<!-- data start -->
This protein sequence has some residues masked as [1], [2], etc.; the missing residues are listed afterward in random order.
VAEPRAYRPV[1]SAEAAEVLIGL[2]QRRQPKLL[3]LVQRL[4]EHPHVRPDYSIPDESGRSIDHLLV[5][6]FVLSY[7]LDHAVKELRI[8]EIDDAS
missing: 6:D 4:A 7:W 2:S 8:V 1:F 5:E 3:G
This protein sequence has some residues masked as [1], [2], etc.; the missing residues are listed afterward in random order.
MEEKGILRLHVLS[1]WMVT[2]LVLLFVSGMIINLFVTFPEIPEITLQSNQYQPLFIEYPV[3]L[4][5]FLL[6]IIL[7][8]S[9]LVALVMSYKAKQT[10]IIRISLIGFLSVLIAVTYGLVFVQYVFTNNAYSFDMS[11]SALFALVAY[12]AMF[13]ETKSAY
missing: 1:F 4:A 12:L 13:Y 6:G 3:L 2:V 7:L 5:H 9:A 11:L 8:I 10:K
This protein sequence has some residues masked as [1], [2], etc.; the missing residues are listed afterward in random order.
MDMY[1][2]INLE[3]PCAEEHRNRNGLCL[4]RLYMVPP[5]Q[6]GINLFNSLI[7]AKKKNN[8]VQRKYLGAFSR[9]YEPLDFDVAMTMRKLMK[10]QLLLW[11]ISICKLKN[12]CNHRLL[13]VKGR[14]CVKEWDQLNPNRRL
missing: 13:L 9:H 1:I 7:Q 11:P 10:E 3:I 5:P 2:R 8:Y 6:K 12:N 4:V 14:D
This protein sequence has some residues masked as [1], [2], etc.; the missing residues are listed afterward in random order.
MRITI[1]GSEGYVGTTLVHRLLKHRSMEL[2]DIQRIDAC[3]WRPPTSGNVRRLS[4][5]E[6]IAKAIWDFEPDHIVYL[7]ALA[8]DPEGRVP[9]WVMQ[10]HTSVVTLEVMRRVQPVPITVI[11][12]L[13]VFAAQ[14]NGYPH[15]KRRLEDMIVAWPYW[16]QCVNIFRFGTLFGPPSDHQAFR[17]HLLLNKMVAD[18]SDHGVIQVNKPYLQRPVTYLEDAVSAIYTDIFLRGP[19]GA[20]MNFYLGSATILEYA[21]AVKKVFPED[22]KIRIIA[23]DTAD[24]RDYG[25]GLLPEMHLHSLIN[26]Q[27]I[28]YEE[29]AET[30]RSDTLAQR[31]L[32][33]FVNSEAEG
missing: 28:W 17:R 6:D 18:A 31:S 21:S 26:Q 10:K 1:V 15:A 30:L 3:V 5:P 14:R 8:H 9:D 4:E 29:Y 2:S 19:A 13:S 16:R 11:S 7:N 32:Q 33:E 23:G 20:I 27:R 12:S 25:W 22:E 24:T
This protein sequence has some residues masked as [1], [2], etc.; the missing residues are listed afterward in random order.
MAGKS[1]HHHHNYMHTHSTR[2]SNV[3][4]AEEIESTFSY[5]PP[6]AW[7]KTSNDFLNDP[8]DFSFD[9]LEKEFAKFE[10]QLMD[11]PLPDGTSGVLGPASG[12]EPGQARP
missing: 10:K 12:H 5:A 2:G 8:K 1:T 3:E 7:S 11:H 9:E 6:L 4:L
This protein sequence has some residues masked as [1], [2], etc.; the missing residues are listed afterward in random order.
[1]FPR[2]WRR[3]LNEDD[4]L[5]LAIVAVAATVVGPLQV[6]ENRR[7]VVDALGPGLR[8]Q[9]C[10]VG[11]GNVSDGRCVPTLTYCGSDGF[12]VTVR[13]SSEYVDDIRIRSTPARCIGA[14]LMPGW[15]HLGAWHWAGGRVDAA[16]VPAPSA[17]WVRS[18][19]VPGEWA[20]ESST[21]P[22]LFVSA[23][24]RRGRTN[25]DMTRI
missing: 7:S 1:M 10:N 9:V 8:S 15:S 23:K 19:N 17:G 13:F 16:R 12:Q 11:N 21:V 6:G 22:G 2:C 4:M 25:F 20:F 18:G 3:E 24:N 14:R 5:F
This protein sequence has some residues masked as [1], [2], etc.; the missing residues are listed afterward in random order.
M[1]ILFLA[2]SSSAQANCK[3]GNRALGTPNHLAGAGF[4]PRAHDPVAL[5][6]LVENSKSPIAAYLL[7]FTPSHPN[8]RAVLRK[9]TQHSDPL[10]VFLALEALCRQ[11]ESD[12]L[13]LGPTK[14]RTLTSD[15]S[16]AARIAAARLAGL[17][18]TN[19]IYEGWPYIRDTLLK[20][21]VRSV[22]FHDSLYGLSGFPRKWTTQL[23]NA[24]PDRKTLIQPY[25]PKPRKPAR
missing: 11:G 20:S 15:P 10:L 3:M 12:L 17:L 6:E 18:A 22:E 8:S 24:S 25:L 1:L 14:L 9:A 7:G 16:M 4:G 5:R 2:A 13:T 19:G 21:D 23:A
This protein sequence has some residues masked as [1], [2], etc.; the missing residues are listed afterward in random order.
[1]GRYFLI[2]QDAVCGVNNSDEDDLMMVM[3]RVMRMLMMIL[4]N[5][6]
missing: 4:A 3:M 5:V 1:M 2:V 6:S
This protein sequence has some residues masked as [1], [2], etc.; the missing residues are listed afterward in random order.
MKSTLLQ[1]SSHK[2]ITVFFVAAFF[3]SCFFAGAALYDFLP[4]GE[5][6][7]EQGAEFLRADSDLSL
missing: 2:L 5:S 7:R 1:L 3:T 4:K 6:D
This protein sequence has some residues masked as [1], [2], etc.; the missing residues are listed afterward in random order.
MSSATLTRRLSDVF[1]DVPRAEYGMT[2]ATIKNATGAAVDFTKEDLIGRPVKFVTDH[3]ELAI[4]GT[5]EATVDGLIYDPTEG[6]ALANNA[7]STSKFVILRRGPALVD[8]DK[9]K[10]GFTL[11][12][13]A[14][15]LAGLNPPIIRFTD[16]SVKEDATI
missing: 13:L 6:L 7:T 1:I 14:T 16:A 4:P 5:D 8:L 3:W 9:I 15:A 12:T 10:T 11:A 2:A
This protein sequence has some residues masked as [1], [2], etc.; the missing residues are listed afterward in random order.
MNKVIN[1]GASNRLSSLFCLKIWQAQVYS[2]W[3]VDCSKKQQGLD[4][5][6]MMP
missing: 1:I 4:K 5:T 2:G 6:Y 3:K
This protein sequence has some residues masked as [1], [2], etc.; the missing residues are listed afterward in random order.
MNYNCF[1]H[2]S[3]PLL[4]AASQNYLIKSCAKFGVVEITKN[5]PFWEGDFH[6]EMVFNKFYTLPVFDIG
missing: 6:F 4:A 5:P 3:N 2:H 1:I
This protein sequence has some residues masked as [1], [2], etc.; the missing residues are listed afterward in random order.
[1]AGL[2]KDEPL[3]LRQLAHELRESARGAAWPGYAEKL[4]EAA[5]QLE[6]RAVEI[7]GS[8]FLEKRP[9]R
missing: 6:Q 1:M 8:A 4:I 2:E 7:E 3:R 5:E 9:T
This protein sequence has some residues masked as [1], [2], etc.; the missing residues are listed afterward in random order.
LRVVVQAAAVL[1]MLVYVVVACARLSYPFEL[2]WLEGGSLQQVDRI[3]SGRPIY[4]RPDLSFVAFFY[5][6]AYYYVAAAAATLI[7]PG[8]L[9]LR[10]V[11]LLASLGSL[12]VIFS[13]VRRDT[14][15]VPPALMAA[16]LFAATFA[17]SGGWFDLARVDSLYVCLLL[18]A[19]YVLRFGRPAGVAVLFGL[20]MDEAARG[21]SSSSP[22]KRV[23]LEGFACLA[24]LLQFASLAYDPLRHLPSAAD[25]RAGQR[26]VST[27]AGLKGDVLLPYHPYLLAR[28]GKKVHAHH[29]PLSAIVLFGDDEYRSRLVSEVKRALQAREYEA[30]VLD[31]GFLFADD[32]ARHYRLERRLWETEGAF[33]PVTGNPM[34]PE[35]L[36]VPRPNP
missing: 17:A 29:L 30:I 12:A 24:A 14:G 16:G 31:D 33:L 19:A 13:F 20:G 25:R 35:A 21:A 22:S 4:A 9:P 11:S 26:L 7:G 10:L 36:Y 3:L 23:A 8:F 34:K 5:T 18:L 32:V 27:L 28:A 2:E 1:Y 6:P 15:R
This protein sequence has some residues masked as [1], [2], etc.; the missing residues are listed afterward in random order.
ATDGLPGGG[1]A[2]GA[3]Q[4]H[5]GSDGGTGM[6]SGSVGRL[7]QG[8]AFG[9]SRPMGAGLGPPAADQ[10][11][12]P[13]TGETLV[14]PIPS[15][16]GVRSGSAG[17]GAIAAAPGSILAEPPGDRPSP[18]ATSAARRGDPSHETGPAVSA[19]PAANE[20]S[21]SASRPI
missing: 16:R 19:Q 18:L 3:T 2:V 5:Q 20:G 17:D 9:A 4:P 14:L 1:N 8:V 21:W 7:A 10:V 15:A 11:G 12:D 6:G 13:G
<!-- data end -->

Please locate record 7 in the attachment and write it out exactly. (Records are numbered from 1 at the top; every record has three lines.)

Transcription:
This protein sequence has some residues masked as [1], [2], etc.; the missing residues are listed afterward in random order.
M[1]ILFLA[2]SSSAQANCK[3]GNRALGTPNHLAGAGF[4]PRAHDPVAL[5][6]LVENSKSPIAAYLL[7]FTPSHPN[8]RAVLRK[9]TQHSDPL[10]VFLALEALCRQ[11]ESD[12]L[13]LGPTK[14]RTLTSD[15]S[16]AARIAAARLAGL[17][18]TN[19]IYEGWPYIRDTLLK[20][21]VRSV[22]FHDSLYGLSGFPRKWTTQL[23]NA[24]PDRKTLIQPY[25]PKPRKPAR
missing: 11:G 20:S 15:P 10:L 3:M 12:L 17:L 6:E 18:A 22:E 8:S 24:S 25:L 1:L 14:L 9:A 7:G 16:M 4:G 5:R 2:A 13:T 19:G 21:D 23:A